Photodynamic therapy (PDT) can be a highly complex treatment, with many parameters influencing treatment efficacy. The extent to which dosimetry is used to monitor and standardize treatment delivery varies widely, ranging from measurement of a single surrogate marker to comprehensive approaches that aim to measure or estimate as many relevant parameters as possible. Today, most clinical PDT treatments are still administered with little more than application of a prescribed drug dose and timed light delivery, and thus the role of patient-specific dosimetry has not reached widespread clinical adoption. This disconnect is at least partly due to the inherent conflict between the need to measure and understand multiple parameters in vivo in order to optimize treatment, and the need for expedience in the clinic and in the regulatory and commercialization process. Thus, a methodical approach to selecting primary dosimetry metrics is required at each stage of translation of a treatment procedure, moving from complex measurements to understand PDT mechanisms in pre-clinical and early phase I trials, towards the identification and application of essential dose-limiting and/or surrogate measurements in phase II/III trials. If successful, identifying the essential and/or reliable surrogate dosimetry measurements should help facilitate increased adoption of clinical PDT. In this paper, examples of essential dosimetry points and surrogate dosimetry tools that may be implemented in phase II/III trials are discussed. For example, the treatment efficacy as limited by light penetration in interstitial PDT may be predicted by the amount of contrast uptake in CT, and so this could be utilized as a surrogate dosimetry measurement to prescribe light doses based upon pre-treatment contrast. Success of clinical ALA-based skin lesion treatment is predicted almost uniquely by the explicit or implicit measurements of photosensitizer and photobleaching, yet the individualization of treatment

  6. Revisiting photodynamic therapy dosimetry: reductionist & surrogate approaches to facilitate clinical success.

    PubMed

    Pogue, Brian W; Elliott, Jonathan T; Kanick, Stephen C; Davis, Scott C; Samkoe, Kimberley S; Maytin, Edward V; Pereira, Stephen P; Hasan, Tayyaba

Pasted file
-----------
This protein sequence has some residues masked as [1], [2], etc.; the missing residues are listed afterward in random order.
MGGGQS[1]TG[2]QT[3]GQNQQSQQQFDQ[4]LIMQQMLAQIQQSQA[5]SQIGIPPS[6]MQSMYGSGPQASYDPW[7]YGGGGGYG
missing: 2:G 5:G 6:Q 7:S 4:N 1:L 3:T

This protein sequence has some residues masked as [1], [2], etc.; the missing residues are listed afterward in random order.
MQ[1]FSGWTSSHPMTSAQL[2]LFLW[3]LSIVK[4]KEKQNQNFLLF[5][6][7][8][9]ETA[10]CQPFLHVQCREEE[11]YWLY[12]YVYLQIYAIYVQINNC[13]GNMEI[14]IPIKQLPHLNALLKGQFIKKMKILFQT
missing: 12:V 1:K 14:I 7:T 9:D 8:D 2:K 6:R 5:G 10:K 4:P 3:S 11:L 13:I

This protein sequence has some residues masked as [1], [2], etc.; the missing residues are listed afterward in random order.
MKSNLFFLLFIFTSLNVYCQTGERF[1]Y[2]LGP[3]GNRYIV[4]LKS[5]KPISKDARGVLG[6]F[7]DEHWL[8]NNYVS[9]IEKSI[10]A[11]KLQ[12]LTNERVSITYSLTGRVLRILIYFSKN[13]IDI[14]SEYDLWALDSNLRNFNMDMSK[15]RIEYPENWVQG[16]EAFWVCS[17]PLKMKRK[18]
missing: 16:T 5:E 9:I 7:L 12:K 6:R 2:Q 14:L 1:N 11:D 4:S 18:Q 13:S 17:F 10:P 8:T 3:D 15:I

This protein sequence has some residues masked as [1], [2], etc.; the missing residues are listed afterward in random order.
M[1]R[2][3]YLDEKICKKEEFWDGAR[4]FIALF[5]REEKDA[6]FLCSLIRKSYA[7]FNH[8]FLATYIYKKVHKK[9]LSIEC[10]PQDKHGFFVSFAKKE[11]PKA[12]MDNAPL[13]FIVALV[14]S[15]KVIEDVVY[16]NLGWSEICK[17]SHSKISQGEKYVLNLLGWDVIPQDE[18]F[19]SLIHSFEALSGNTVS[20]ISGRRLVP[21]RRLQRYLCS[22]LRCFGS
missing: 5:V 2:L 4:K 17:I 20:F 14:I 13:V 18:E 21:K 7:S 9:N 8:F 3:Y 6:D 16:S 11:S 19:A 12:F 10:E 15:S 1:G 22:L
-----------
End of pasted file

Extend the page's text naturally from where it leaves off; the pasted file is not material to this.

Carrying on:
2016-04-07

    Photodynamic therapy (PDT) can be a highly complex treatment, with many parameters influencing treatment efficacy. The extent to which dosimetry is used to monitor and standardize treatment delivery varies widely, ranging from measurement of a single surrogate marker to comprehensive approaches that aim to measure or estimate as many relevant parameters as possible. Today, most clinical PDT treatments are still administered with little more than application of a prescribed drug dose and timed light delivery, and thus the role of patient-specific dosimetry has not reached widespread clinical adoption. This disconnect is at least partly due to the inherent conflict between the need to measure and understand multiple parameters in vivo in order to optimize treatment, and the need for expedience in the clinic and in the regulatory and commercialization process. Thus, a methodical approach to selecting primary dosimetry metrics is required at each stage of translation of a treatment procedure, moving from complex measurements to understand PDT mechanisms in pre-clinical and early phase I trials, towards the identification and application of essential dose-limiting and/or surrogate measurements in phase II/III trials. If successful, identifying the essential and/or reliable surrogate dosimetry measurements should help facilitate increased adoption of clinical PDT. In this paper, examples of essential dosimetry points and surrogate dosimetry tools that may be implemented in phase II/III trials are discussed. For example, the treatment efficacy as limited by light penetration in interstitial PDT may be predicted by the amount of contrast uptake in CT, and so this could be utilized as a surrogate dosimetry measurement to prescribe light doses based upon pre-treatment contrast. Success of clinical ALA-based skin lesion treatment is predicted almost uniquely by the explicit or implicit measurements of photosensitizer and photobleaching, yet the individualization of treatment

  7. Invasive Fire Ants Reduce Reproductive Success and Alter the Reproductive Strategies of a Native Vertebrate Insectivore